When you look at the March and April Palmer Community Calendar, it’s heart-breaking to see so much planned vitality and anticipated activity disappear in a pandemic pouf. Dozens and dozens of fun events, meetings, masses, marches, gatherings, festivities, sports, classes, and recitals are all just one “big cancel.” Much of this was frivolous and joyful socializing…BUT it was our way of life, in which our Palmer community both loved and excelled.
Our Palmer rhythm has ceased. Shopkeepers, hairdressers, party planners, restaurants, craft markets all came to a hard stop. The interruption and collapse of our lively community is a difficult thing to swallow emotionally, financially, and spiritually.
Lots of Loss—So many people have lost so much. So many people have put in so many hours of planning, stocking, and preparing for these now canceled events. We feel for the volunteers who have scheduled dog shows, proms, camping retreats, weddings, history clubs, festivals, graduations, running events, family reunions,, concerts, camping parties, church things, and sport competitions.
Of course—we understand that in the greater sphere of things—like life and death—many of these events might seem trivial. But they were significant efforts—full of heart and meaning—and we recognize the loss.
We’re allowed to grieve this loss. But we also can’t give up on it. It is an unrequested intermission. A time will come when the Palmer shop doors will open again and parades will resume and churches will swing wide their doors. School will once again dictate much of our children’s lives and the call of Palmer will be loud and clear and obvious for anyone that wishes to partake.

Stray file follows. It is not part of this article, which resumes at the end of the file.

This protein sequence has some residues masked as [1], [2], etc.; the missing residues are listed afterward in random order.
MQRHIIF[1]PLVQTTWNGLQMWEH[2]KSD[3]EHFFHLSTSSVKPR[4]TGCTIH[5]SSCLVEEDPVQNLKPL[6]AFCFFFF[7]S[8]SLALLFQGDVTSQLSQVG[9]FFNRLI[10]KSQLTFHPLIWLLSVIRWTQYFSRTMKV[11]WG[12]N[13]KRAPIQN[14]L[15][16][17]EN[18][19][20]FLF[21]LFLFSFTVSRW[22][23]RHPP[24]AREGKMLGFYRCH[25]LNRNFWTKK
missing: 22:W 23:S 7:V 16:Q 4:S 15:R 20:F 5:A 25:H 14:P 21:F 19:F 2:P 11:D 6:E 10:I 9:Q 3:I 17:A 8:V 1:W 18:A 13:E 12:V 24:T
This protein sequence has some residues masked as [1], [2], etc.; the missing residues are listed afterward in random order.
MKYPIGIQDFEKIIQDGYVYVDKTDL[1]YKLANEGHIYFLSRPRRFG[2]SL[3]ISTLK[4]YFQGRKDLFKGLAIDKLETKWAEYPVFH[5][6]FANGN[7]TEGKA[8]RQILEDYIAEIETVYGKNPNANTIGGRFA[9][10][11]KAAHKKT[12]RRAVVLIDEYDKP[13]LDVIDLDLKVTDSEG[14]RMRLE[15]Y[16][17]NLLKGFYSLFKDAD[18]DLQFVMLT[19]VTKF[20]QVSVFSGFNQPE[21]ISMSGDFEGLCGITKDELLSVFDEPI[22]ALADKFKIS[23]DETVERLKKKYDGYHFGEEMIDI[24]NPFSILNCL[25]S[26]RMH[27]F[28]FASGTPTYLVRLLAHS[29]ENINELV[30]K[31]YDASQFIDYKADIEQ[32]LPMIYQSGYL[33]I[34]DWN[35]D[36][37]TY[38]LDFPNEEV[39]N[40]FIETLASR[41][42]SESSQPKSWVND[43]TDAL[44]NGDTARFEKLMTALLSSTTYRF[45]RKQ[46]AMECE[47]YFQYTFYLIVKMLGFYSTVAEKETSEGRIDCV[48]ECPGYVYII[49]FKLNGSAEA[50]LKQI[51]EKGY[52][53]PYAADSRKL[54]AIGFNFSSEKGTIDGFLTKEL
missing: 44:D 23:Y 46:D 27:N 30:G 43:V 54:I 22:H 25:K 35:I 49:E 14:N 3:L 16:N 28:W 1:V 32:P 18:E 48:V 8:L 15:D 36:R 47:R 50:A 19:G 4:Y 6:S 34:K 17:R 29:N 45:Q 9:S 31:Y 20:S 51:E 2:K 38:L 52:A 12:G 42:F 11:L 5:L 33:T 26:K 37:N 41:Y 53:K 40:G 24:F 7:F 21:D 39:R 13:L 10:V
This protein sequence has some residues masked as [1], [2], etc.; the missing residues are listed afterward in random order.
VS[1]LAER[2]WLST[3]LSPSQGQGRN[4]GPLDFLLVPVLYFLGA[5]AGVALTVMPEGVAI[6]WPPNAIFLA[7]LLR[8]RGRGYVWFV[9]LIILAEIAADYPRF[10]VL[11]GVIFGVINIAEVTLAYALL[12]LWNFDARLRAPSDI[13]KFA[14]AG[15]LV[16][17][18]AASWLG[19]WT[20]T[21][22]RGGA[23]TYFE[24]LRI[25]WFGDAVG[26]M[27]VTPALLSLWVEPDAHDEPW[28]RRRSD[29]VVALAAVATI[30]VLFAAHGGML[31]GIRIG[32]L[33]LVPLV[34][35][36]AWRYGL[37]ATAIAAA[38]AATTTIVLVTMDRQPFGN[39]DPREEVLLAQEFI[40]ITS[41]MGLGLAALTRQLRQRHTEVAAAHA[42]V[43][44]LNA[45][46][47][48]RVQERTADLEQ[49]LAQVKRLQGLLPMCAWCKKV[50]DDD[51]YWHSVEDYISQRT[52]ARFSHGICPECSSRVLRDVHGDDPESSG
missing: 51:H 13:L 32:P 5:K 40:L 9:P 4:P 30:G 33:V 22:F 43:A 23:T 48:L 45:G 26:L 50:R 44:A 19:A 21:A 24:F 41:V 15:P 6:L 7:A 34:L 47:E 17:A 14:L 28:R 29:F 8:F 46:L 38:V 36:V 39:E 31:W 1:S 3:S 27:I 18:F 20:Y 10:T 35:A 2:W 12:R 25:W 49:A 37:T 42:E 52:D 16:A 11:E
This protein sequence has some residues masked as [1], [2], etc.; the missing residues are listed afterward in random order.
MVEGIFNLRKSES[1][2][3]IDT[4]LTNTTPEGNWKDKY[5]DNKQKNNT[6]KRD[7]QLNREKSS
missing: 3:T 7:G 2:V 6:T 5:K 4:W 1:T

Saying goodbye to the “old normal” and being optimistic about the “new normal” is very difficult but probably the best thing to do. If we seek wisdom from our elders, who have been through months of crisis, they will say to be strong, be resilient, and be kind. These wise folks have had to deal with food shortages, rationing, sicknesses, deaths and wars. Let’s listen to them.
Stars of Palmer—These folks continue to be the angels and the heroes: grocery store clerks, janitors, waste disposal folks, cab drivers, medical staff, postal folks, firefighters, first responders, day care workers, law enforcement officers, and all the hidden folks that keep all the services running.
Let’s also place some thanks and value to all the mask-makers in the Palmer area! And let’s be grateful to the calm-spreaders and the soothers in our community. Thank you for your continuing efforts.
Back in the “days of innocence,” before this pandemic, I doubt if we valued any of you enough. But now we do. And we will. Compassion fatigue will affect us all, but you will stand tall regardless.
Why are People from Palmer Howling?—At eight pm, every evening, an enthusiastic growing number of people from the greater Palmer area are going outside and just howling for a few minutes—during this time of social distancing. It’s weird. It’s quirky. And it feels all right. Frankly, it fits right in.
This isn’t just a Palmer thing. It is happening across the nation as an unusual response to being socially distanced. Alaskans have always embraced the quirky. Howling is harmless and certainly less intrusive than fireworks and gun shooting. It is a release of frustration. Our neighborhood howling is our singular opportunity —in a primitive fashion—to say hello, to reassure our neighbors we are still here, to morn the deaths and statistics, and to encourage one another to take heart during this time of isolation. Children love it. Adults love it. Dogs are bewildered by it. Cats are disgusted by it.
Stay Safe. Wash your hands. Look for pussywillows and the pink full moon. Take care of each other, from afar. It’s just an intermission.
Barbara Hunt is both Palmer writer and artist. She works hard to keep the robust pulse of Palmer, Alaska. She shares the good stuff in the weekly Palmer Alaska Buzz Column in the Mat Su Valley Frontiersman and daily on the Palmer Alaska Buzz Facebook Group. Her “Palmer Buzz Community Calendar” is available at Palmer shops and the Palmer museum. Contact at email@example.com or text 907.315.3222